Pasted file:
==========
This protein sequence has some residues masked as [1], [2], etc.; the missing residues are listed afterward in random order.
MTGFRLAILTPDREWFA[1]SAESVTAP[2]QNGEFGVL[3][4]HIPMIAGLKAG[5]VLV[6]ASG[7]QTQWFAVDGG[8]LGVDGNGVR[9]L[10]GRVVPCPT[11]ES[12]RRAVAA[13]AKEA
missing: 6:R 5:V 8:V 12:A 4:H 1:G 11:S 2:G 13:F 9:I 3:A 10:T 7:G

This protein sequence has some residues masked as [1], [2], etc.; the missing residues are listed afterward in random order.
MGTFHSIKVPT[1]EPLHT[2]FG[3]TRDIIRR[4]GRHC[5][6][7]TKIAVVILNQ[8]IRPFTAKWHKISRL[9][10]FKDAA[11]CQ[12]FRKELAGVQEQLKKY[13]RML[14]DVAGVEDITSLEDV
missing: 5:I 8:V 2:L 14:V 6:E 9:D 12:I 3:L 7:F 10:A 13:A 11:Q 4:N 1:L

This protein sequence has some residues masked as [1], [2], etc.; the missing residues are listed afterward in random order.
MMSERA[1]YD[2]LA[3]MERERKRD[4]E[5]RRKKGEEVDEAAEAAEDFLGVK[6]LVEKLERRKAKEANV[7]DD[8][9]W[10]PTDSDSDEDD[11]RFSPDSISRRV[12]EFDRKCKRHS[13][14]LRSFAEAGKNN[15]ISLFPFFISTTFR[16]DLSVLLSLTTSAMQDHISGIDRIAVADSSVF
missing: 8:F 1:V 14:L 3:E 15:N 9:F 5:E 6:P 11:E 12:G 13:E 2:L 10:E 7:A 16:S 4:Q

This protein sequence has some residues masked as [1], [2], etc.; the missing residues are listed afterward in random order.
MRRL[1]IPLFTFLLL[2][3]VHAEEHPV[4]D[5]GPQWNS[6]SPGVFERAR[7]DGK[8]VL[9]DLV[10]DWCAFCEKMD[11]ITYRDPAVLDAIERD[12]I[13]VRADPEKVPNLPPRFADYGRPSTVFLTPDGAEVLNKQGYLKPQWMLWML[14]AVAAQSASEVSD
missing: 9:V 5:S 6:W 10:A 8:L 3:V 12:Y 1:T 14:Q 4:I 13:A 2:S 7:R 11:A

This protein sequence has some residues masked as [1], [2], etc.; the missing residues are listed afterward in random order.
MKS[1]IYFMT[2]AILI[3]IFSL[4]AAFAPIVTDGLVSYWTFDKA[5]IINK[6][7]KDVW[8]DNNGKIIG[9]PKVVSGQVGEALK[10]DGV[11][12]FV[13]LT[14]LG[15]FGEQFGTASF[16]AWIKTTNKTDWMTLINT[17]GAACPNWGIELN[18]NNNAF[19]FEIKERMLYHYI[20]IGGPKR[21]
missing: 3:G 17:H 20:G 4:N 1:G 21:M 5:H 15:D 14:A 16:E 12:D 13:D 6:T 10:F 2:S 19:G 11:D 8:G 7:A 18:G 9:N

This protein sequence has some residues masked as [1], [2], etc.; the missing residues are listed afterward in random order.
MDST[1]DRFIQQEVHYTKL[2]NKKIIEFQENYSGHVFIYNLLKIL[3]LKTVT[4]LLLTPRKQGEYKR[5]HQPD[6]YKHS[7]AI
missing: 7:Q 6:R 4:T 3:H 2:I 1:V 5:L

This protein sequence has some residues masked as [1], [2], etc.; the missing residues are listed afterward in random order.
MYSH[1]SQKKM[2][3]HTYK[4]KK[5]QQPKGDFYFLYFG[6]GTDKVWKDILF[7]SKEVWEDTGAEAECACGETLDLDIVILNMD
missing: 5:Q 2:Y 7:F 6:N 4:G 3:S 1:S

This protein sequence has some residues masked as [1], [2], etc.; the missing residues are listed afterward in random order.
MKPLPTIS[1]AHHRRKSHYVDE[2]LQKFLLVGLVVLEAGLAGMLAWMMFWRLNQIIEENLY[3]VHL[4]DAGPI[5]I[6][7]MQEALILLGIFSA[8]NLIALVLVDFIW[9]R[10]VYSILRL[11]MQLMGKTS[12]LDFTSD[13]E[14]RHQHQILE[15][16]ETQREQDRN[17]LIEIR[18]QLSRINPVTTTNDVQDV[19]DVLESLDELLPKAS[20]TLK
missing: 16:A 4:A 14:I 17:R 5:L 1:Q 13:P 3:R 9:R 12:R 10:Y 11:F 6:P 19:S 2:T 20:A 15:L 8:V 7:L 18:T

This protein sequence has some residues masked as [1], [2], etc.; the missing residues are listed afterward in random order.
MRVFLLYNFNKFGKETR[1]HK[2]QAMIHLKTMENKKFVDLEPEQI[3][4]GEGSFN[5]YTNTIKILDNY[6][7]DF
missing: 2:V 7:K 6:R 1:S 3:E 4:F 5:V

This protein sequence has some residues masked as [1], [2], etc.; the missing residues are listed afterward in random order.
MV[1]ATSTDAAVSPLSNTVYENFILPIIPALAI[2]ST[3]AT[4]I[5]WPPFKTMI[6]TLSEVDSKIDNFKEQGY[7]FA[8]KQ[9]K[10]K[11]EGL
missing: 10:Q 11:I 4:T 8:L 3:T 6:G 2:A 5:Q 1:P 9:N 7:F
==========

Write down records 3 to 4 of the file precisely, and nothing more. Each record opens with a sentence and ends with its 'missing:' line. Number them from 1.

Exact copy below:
This protein sequence has some residues masked as [1], [2], etc.; the missing residues are listed afterward in random order.
MMSERA[1]YD[2]LA[3]MERERKRD[4]E[5]RRKKGEEVDEAAEAAEDFLGVK[6]LVEKLERRKAKEANV[7]DD[8][9]W[10]PTDSDSDEDD[11]RFSPDSISRRV[12]EFDRKCKRHS[13][14]LRSFAEAGKNN[15]ISLFPFFISTTFR[16]DLSVLLSLTTSAMQDHISGIDRIAVADSSVF
missing: 8:F 1:V 14:L 3:E 15:N 9:F 5:E 6:P 11:E 12:G 13:E 2:L 10:E 7:A 16:S 4:Q

This protein sequence has some residues masked as [1], [2], etc.; the missing residues are listed afterward in random order.
MRRL[1]IPLFTFLLL[2][3]VHAEEHPV[4]D[5]GPQWNS[6]SPGVFERAR[7]DGK[8]VL[9]DLV[10]DWCAFCEKMD[11]ITYRDPAVLDAIERD[12]I[13]VRADPEKVPNLPPRFADYGRPSTVFLTPDGAEVLNKQGYLKPQWMLWML[14]AVAAQSASEVSD
missing: 9:V 5:S 6:W 10:A 8:L 3:V 12:Y 1:T 14:Q 4:I 13:A 2:S 7:R 11:A